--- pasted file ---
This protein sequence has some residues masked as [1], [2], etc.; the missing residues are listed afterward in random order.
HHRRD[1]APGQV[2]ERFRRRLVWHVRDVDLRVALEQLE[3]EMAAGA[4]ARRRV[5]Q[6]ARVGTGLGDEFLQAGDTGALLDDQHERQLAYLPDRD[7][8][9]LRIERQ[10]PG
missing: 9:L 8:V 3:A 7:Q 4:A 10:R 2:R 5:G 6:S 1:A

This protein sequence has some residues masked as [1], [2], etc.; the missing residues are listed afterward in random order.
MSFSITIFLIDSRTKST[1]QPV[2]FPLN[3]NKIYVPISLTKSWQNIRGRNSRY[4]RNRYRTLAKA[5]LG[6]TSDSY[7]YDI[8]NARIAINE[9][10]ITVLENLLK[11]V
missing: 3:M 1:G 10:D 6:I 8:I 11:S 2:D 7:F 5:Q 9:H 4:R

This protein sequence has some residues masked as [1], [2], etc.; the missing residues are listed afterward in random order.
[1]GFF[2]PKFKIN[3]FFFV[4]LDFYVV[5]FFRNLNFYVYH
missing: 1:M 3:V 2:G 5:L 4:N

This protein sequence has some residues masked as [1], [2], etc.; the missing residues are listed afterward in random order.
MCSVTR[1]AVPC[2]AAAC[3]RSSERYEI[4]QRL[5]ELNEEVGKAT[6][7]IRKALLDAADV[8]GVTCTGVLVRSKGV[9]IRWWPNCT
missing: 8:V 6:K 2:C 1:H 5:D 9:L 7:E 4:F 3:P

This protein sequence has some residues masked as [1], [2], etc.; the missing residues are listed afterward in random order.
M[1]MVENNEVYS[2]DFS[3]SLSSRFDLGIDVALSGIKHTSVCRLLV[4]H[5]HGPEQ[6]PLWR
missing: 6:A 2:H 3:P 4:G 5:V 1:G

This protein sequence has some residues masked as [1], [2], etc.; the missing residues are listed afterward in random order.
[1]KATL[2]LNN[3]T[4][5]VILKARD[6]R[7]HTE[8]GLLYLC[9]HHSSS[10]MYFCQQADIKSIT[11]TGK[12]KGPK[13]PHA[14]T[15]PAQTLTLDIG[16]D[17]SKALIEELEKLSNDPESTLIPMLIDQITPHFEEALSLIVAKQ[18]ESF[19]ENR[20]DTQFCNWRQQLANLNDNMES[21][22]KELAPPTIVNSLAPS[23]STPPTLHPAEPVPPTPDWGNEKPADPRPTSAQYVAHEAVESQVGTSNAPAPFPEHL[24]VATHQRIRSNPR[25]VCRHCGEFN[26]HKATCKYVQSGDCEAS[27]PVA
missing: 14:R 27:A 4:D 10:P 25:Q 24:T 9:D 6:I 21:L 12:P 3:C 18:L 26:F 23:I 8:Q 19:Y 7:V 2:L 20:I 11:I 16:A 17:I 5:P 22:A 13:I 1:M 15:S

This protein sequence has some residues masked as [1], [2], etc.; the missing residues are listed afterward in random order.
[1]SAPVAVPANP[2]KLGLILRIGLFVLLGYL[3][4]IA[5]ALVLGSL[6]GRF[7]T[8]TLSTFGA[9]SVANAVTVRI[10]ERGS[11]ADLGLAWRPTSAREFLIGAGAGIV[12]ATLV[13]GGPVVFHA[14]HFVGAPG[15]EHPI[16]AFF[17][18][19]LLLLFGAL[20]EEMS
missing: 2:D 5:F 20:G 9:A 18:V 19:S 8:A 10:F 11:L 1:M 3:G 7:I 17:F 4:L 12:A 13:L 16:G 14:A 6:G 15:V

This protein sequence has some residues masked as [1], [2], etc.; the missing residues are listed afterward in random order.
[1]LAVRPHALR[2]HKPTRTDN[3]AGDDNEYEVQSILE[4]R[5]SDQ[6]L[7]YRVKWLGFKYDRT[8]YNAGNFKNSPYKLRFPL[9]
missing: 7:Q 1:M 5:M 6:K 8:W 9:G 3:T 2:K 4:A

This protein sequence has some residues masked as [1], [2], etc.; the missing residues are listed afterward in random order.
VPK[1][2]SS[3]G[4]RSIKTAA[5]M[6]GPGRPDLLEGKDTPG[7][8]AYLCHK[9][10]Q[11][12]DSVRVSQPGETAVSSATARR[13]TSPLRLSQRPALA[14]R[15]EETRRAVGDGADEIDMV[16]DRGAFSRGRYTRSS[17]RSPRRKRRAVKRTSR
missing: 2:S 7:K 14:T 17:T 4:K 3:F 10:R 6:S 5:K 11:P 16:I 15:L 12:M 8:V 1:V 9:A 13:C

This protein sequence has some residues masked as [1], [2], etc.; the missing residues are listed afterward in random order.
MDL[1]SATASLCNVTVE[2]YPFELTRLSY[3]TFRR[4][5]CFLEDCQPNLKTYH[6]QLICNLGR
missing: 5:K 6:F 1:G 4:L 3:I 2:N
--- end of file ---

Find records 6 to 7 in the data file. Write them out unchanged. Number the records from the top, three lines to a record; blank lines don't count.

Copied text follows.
This protein sequence has some residues masked as [1], [2], etc.; the missing residues are listed afterward in random order.
[1]KATL[2]LNN[3]T[4][5]VILKARD[6]R[7]HTE[8]GLLYLC[9]HHSSS[10]MYFCQQADIKSIT[11]TGK[12]KGPK[13]PHA[14]T[15]PAQTLTLDIG[16]D[17]SKALIEELEKLSNDPESTLIPMLIDQITPHFEEALSLIVAKQ[18]ESF[19]ENR[20]DTQFCNWRQQLANLNDNMES[21][22]KELAPPTIVNSLAPS[23]STPPTLHPAEPVPPTPDWGNEKPADPRPTSAQYVAHEAVESQVGTSNAPAPFPEHL[24]VATHQRIRSNPR[25]VCRHCGEFN[26]HKATCKYVQSGDCEAS[27]PVA
missing: 14:R 27:A 4:D 10:P 25:Q 24:T 9:D 6:I 21:L 12:P 3:C 18:L 26:F 23:I 8:Q 19:Y 7:V 2:L 20:I 11:I 16:A 17:I 5:P 22:A 13:I 1:M 15:S

This protein sequence has some residues masked as [1], [2], etc.; the missing residues are listed afterward in random order.
[1]SAPVAVPANP[2]KLGLILRIGLFVLLGYL[3][4]IA[5]ALVLGSL[6]GRF[7]T[8]TLSTFGA[9]SVANAVTVRI[10]ERGS[11]ADLGLAWRPTSAREFLIGAGAGIV[12]ATLV[13]GGPVVFHA[14]HFVGAPG[15]EHPI[16]AFF[17][18][19]LLLLFGAL[20]EEMS
missing: 2:D 5:F 20:G 9:A 18:V 19:S 8:A 10:F 11:L 1:M 3:G 7:I 17:F 4:L 12:A 13:L 16:G 14:A 6:G 15:V